The Senate Judiciary Committee did not vote on a bill filed more than a year ago to extend background checks for gun purchasers from three to five days on Tuesday.

The bill, S. 516, is sponsored by Sens. Marlon Kimpson, a Democrat from Charleston, and Chauncey Gregory, a Republican representing Lancaster and York counties. It was initially filed on March 8, 2017.

Senators said that close to 93 percent of background checks conducted during licensed gun sales are cleared in the first two minutes, but that the rest are held up for various reasons.

In 2016, 4,170 guns were sold to people in the U.S. with criminal records, mental illnesses, and other issues that would normally prevent such purchases, according to data from the Federal Bureau of Investigation.

The bill seeks to extend the time the FBI has to conduct these checks before purchasers are cleared, but it also includes provisions for local clerks of courts, magistrates, and municipal judges to report things like restraining orders, domestic violence convictions, and instances of stalking or intimidation to the State Law Enforcement Division within 48 hours.

Senators say it can take up to a month for that information to reach SLED, which provides federal authorities with information to conduct the screenings.

The bill includes a deadline for the five-day background check no later than two years until the reporting system between courts and state law enforcement is improved.

“Regardless of the number of days it takes, a background check should be complete before we sell the firearm,” Sen. Kimpson said in an interview with CP. “We extended the background check to five days for two years because that is the expected time frame that it’s going to take to clean up the system.”
[embed-1] Sen. Shane Massey, a Republican from Edgefield, said he was concerned about the negative effects the bill may have on firearm dealers in border areas.

“If [other states’] period under federal law is three days, and it takes longer over here, I think it’s going to have an impact on people going across the river or across the border to deal with that, potentially,” he said.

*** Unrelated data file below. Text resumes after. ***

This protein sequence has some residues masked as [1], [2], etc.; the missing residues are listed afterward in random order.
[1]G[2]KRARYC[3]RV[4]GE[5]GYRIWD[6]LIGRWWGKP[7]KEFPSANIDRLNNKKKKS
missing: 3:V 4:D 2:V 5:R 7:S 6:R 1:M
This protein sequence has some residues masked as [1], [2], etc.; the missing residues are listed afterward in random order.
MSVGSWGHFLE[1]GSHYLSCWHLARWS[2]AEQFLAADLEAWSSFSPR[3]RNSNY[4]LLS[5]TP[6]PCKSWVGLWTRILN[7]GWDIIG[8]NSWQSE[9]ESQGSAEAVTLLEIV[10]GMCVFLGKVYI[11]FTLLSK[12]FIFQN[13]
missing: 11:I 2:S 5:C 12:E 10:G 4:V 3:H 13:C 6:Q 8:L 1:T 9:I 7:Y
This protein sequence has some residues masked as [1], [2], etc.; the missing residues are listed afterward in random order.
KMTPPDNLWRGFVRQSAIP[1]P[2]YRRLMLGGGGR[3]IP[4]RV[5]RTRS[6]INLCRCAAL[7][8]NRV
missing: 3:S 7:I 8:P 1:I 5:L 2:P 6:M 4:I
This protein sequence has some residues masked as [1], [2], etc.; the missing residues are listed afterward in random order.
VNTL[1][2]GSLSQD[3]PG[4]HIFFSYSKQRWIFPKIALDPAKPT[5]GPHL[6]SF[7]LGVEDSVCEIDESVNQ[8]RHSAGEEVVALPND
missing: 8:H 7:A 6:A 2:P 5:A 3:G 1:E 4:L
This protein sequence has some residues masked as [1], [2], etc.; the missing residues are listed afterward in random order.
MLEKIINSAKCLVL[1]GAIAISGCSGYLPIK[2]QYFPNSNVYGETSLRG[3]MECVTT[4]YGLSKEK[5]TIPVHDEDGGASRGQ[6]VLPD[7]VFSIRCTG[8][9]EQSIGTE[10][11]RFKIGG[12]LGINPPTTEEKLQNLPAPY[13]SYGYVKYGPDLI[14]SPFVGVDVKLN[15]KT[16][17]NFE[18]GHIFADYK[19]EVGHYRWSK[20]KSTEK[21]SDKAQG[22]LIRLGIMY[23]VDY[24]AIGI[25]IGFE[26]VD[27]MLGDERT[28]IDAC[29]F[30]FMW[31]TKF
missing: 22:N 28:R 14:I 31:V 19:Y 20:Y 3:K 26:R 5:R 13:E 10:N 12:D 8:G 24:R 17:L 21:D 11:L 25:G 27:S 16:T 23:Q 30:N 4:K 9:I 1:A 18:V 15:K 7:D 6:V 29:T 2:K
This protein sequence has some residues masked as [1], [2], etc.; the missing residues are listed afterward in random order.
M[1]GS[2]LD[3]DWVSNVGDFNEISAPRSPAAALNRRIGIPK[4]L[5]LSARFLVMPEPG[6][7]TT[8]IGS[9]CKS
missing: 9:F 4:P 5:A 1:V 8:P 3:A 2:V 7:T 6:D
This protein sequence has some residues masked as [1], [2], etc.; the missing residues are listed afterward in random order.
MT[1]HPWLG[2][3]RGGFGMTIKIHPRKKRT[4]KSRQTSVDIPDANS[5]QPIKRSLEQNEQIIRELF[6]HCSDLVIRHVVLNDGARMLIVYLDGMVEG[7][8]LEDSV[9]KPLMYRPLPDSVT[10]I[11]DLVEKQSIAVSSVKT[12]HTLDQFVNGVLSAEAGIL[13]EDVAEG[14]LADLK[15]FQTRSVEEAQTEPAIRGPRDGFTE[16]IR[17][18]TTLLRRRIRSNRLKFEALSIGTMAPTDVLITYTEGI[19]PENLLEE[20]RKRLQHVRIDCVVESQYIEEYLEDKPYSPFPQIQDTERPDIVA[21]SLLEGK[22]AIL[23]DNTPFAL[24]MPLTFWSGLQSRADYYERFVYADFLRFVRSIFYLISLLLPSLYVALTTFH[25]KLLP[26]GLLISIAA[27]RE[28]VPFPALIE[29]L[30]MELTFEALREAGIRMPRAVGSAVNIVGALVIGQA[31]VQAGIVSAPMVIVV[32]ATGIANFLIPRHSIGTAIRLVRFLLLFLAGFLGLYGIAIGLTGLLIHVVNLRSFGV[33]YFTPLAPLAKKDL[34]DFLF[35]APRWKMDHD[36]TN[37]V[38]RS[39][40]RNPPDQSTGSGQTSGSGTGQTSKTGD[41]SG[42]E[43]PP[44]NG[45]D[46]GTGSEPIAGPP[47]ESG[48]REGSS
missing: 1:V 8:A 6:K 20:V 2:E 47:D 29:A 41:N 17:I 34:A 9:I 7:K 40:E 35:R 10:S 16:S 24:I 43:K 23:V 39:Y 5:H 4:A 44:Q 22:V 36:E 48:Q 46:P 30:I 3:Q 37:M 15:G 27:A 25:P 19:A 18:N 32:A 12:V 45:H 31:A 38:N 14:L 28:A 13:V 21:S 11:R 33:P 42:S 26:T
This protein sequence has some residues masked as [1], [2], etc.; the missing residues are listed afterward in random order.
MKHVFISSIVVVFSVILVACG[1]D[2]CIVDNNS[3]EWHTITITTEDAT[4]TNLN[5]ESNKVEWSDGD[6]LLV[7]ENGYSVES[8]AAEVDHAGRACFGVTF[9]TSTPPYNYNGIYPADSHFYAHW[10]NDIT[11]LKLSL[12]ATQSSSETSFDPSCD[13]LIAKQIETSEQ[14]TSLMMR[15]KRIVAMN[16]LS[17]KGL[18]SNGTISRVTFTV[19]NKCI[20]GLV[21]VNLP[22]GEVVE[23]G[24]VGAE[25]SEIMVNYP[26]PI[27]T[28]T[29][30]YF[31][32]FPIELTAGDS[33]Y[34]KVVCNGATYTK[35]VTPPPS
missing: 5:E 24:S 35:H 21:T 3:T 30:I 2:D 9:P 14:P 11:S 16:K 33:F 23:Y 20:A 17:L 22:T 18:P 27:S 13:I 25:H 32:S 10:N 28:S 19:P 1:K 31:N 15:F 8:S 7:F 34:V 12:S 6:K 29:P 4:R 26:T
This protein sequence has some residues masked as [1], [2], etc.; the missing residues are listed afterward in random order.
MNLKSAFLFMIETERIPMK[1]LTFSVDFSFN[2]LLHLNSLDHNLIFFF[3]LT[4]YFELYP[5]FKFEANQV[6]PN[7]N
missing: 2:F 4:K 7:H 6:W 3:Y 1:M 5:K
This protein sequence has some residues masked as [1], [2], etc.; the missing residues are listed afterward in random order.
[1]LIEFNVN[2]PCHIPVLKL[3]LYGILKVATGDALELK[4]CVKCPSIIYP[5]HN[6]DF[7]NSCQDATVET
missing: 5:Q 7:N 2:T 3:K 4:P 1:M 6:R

Sen. Kimpson argues that the bipartisan bill moving out of subcommittee represents a step forward for a state that is traditionally averse to gun control legislation.

“We’re moving forward,” he said. “These types of bills aren’t easy to get moving. Business bills pass every day because they have highly paid lobbyists who work these issues. There are no gun reform lobbyists that are paid. This is all sweat equity put into it by people who care about this legislation.”

A 21-year-old Dylann Roof was allowed buy the handgun he used to kill nine parishioners at Emanuel AME Church in 2015 because of a breakdown in the background check and reporting system that failed to reveal that Roof had admitted to drug possession after a felony charge, according to The New York Times.

“We are all sick this happened,” FBI director James Comey said at the time. “We wish we could turn back time. From this vantage point, everything seems obvious.”

He added that the examiner who was charged with conducting the background check was “heartbroken.”

Those who have a concealed weapons permits are exempt from federal background check requirements in South Carolina, according to the Giffords Law Center, a gun control advocacy group.

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